Brian M. Waters’ Unencrypted

“Switches Get Stitches,”

or Spamming CAM Tables for Fun and Profit

Layer 2 switching is one of the most common services found on modern networks. For the most part, it just works; but as with any technology, there are pathological cases that can cause things to go awry. Most layer 2 attacks work by poising hosts’ ARP tables, which works well on simple networks, but is easily detectable. Instead, it is possible to make limited progress by targeting a switch’s CAM table.

First, it might be a good idea to brush up on what a switch is and how it forwards traffic. Roughly, a switch is a piece of hardware or software that connects a number of physical or virtual ports (or “interfaces”) and forwards traffic between them at the data link layer. For example, if Alice, who is connected to port 1 and has MAC address aa:aa:aa:aa:aa:aa, wants to send a message to Bob, who is connected to port 2 and has mac address bb:bb:bb:bb:bb:bb, she would craft an Ethernet frame with its destination field set to bb:bb:bb:bb:bb:bb, and put it on the wire. When the switch receives the frame on port 1 (where Alice is connected), it inspects the destination field and looks up Bob’s MAC address in its CAM table. In this case, it finds a match; Bob’s MAC address corresponds to port 2. The switch puts the frame on the wire, and everybody is happy.

But how does the switch know Bob is on port 2? It keeps a table of mappings from MAC address to port numbers, and populates it using something called the “backwards learning algorithm.” You see, when Bob first connects, the switch doesn’t know who is there, because Bob hasn’t sent anything yet. However, when he sends his first frame, he will invariably set the source address to his own MAC (unless he is doing something evil). When the switch receives the frame, it will inspect the source field, notice that it doesn’t have a mapping for bb:bb:bb:bb:bb:bb, and create one that maps to port 2.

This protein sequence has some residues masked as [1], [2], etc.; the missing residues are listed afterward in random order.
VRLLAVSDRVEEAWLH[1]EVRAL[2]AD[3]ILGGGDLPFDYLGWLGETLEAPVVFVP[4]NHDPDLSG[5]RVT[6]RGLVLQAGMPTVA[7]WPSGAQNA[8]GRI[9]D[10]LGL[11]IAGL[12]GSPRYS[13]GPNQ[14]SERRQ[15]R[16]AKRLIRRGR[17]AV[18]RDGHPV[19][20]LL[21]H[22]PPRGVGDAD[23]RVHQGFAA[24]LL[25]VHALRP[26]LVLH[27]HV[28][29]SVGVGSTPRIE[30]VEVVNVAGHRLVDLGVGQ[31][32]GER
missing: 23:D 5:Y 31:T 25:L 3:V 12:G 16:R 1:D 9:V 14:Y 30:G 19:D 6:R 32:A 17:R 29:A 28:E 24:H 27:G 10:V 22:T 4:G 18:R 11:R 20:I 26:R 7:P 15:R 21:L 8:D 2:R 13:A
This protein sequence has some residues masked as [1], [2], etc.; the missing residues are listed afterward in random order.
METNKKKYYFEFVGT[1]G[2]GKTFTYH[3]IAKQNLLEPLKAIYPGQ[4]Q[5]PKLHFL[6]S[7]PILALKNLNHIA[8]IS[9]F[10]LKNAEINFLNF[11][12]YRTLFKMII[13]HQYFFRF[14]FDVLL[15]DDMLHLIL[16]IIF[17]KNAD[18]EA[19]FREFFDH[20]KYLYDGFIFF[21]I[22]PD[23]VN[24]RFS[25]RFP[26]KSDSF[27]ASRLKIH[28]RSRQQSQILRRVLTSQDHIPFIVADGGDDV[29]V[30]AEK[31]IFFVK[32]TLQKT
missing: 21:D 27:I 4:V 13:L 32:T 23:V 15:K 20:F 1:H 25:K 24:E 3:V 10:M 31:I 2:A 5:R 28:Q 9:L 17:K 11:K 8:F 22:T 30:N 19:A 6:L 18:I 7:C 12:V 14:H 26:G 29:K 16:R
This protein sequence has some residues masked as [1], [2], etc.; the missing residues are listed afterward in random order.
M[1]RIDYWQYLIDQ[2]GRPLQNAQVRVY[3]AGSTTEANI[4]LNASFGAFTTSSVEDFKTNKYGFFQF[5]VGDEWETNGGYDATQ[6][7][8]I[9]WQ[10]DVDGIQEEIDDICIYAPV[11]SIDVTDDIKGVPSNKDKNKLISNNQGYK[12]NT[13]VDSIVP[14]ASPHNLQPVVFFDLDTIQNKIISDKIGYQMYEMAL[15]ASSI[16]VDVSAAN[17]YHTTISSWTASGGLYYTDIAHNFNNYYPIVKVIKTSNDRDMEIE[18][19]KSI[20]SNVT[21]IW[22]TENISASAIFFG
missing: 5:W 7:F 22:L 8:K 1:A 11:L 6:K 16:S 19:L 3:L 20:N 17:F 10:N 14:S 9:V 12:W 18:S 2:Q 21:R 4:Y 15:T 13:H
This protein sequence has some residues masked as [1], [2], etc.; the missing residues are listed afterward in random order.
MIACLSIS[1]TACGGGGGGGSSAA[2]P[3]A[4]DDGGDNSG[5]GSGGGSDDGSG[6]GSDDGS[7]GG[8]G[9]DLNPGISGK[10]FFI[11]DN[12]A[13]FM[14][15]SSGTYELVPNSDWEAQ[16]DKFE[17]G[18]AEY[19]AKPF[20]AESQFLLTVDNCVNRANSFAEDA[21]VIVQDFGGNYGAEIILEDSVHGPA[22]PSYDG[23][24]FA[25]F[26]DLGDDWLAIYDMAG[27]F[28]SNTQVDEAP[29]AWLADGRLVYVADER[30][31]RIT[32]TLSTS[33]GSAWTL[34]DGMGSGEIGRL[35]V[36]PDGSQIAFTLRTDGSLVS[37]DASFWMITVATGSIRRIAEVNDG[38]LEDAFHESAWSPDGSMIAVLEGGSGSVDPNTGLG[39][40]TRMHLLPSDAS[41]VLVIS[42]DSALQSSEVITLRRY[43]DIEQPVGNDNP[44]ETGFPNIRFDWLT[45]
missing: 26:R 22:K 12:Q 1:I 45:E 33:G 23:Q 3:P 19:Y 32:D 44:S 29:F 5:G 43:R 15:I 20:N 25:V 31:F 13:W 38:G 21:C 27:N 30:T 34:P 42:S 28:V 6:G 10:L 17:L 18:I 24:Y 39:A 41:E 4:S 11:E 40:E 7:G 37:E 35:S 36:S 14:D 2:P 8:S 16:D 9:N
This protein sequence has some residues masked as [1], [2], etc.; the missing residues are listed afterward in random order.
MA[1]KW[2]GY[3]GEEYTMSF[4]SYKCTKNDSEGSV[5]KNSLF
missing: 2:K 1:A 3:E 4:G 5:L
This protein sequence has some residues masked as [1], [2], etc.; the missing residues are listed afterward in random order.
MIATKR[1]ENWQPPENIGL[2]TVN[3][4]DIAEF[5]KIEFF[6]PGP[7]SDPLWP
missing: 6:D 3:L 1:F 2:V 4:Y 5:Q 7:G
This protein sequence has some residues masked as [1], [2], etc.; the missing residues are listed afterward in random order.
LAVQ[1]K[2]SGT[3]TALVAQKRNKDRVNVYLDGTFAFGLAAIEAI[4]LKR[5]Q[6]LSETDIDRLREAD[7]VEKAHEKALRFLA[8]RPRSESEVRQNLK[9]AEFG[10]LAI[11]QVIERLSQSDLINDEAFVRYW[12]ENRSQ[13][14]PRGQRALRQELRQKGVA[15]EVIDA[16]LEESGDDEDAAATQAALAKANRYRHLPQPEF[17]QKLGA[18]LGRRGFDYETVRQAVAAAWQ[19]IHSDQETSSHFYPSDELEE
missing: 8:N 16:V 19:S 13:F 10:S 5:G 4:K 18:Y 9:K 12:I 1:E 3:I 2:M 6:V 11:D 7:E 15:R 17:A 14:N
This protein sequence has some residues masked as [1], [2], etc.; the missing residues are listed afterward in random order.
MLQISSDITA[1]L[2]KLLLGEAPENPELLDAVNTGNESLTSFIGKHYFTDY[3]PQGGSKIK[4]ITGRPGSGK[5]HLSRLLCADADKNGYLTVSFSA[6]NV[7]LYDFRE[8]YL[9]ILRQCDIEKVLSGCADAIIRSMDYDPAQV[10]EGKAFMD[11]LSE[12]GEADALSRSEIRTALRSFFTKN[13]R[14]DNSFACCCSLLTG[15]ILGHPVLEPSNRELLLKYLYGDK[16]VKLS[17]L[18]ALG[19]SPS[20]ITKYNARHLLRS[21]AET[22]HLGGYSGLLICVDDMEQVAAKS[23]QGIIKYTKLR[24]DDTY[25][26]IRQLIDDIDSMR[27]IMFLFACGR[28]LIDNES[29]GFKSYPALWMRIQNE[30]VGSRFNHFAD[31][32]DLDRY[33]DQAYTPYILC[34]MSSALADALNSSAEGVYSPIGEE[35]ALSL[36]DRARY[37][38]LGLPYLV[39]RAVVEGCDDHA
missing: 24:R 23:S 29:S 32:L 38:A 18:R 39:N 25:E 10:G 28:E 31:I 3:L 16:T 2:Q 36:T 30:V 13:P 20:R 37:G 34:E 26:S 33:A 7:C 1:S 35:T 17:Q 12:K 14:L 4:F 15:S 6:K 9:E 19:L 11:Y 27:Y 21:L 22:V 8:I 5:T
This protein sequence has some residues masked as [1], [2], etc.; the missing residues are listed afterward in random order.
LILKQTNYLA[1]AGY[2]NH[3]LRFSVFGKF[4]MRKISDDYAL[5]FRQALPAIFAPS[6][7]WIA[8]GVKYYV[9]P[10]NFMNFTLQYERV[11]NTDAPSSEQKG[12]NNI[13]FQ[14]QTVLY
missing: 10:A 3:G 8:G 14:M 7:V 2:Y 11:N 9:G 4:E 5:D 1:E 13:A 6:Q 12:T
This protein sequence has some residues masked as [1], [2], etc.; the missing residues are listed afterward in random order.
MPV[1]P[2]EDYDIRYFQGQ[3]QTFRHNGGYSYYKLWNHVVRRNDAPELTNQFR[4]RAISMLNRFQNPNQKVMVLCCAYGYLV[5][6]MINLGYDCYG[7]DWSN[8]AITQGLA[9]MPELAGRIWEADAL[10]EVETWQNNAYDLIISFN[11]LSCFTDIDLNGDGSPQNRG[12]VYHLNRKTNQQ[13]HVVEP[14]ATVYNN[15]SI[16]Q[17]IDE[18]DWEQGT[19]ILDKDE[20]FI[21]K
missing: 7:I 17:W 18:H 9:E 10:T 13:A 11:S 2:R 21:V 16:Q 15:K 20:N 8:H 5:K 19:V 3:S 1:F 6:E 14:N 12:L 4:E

Of course, being physical objects, switches are limited to a finite number of mappings. Hardware switches use a technology called content-addressable memory, or CAM, which you can think of as a hardware-based associative array or hash table. As such, they do a great job of solving the MAC address-to-port problem illustrated above. (If you’re interested, their implementation has a lot in common with CPU caches. Think of CAM as a fully associative cache, but with MAC addresses where the tag bits would go, and port numbers instead of data blocks. On a lookup, the stored addresses are compared to the search key in parallel, and the corresponding port number is returned.) If that sounds a bit over your head, there’s one important thing to remember here: CAMs map a key to a single value; there can never be a situation in which the CAM table maps a MAC address to multiple different ports.

Source address spoofing

So what happens when Mallory, who is evil and connected on port 13, puts a frame on the wire with the source field set to Bob’s MAC address (bb:bb:bb:bb:bb:bb)? The switch will look up the address in its CAM table, find that it’s already got an entry that maps to port 2, and unquestioningly replace the mapping with a new one for port 13. Now, when Alice tries to send Bob a message, Mallory will get it instead.

Of course, the next time Bob sends, the attack will be undone, and Mallory will have to repeat it. If she wants to keep up, she could try to flood the network with something like this (using scapy):

#!/usr/bin/env python

import sys

from scapy.all import *

victim_mac = sys.argv[1]